Severe weather is also going to develop in southern Mississippi due to a warm front that’s moving through the area. As a low pressure system and warm front move across the Mississippi Valley, it will serve as a trigger to produce storms that could bring damaging winds and the ability to spawn a few tornadoes. People living in southern Mississippi are being warned to prepare for possible severe thunderstorms with damaging winds, hail, lightening and heavy rains.

Hundreds of people living in Alma, Michigan were told to evacuate their homes Saturday due to flooding concerns. The Gratiot county community lies on the Pine River which by early Friday was well above flood stage. As water in Alma continued to rise during the weekend’s heavy rains, police and fire officials were going door to door to tell people to get out. They also left notices for those who didn’t answer. There were flood concerns elsewhere in the Great Lakes State as well. In the western portion of that state, back to back storms dropped 4 inches of rain since last Monday, leading to numerous flood advisories and warnings.

The Grand River in Ionia, MI overflowed its banks late Saturday. The county’s fairgrounds are completely covered in water as the river reached 21.7 feet which is seven inches over flood stage. The Grand River is expected to begin dropping on Sunday so that it’s below flood stage by early Monday. That is, if that part of Michigan can avoid being rained on more. The forecast for the new week is for scattered showers and thunderstorms across western and mid-lower Michigan with some areas possibly seeing 2 inches of new rain.

Wild Spring Weather Moving Across Country

A huge storm system moving across the US Wednesday night is going to dump snow from South Dakota into the Midwest. Four to eight inches of white stuff may fall Wednesday night in the Sioux Falls area and up to fourteen inches could fall in portions of Southwestern Minnesota including the Twin Cities area. The cold spring storm is moving east after heavy snowfall and freezing rain caused hundreds of flights to be canceled while knocking out power to many in numerous western states.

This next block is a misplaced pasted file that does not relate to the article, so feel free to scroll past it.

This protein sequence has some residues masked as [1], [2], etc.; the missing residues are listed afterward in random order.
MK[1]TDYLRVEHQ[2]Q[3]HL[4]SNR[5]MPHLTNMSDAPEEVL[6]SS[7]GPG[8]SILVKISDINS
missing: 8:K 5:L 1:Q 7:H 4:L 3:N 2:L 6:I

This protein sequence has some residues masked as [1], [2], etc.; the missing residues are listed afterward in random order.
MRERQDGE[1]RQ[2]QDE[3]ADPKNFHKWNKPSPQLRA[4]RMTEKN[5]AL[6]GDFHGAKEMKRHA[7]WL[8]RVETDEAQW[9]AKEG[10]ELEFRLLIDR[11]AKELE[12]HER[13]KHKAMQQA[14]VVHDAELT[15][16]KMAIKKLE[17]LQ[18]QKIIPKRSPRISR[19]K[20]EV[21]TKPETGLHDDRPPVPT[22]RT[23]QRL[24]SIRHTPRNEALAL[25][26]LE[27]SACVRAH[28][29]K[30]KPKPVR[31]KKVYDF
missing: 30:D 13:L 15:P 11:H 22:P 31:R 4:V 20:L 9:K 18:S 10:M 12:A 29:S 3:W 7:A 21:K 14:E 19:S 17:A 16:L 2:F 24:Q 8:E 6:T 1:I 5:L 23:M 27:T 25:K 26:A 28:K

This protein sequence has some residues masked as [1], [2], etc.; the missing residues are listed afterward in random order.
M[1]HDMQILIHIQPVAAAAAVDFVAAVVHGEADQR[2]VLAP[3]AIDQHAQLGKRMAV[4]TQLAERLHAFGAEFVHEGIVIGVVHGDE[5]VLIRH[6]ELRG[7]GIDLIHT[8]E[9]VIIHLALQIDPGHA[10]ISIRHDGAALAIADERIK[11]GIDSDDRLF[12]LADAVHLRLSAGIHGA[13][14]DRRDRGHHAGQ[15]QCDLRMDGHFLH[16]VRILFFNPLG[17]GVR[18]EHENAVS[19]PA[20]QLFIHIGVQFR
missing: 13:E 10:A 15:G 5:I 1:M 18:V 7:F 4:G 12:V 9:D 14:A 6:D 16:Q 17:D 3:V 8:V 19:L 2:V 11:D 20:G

Heavy downpours of rain Wednesday that’s expected to continue until at least Thursday in mid-Michigan has caused rivers there to rise rapidly. It’s also caused localized flooding in low-lying and poor drainage areas in several counties in mid and southeastern Michigan. Several rounds of heavy rainfall will add 2 to 4 inches of water to the already soaked ground in the Great Lake State which is sure to cause even more troubles and possible serious flooding. The National Weather Service has a flood watch in effect through Friday for 17 Michigan counties. Residents are being told to be ready for possible flood warnings and especially those who live in areas prone to flooding as the heavy rain is posing a real threat.

Outside of St. Louis, MO in Hazeltown, dozens of rescue workers arrived late Wednesday after a severe storm brought trees and power lines down onto homes and vehicles and left many streets blocked by debris. Some homes there had their roofs cave in while several businesses had windows blown out, spreading glass on parking lots and sidewalks. While it has not yet been determined if the damage was caused by a tornado, officials think that it was indeed a twister.

As the wintry storm system lumbers eastward, it is expected to churn up severe thunderstorms later in the day on Wednesday and overnight in Pennsylvania and Maryland. It’s been warmer than usual for this time of the year in the East. The warmer temperatures are making this weather system more dangerous as it will pick up the warm air as it moves eastward, possibly spawning some very severe weather including heavy rains, lightening, hail and possible tornadoes. There is more than enough fuel in this system for terrible weather to develop so people from the Midwest to the East are being told to prepare for weather warnings.

East Coast Racing for Hit from Sandy

Hurricane Sandy left a wake of destruction in its path as the hurricane was responsible for claiming 43 lives in the Caribbean. He massive storm is now making a slow march toward the East Coast of the United States and is threatening to be one of the worst storms in decades.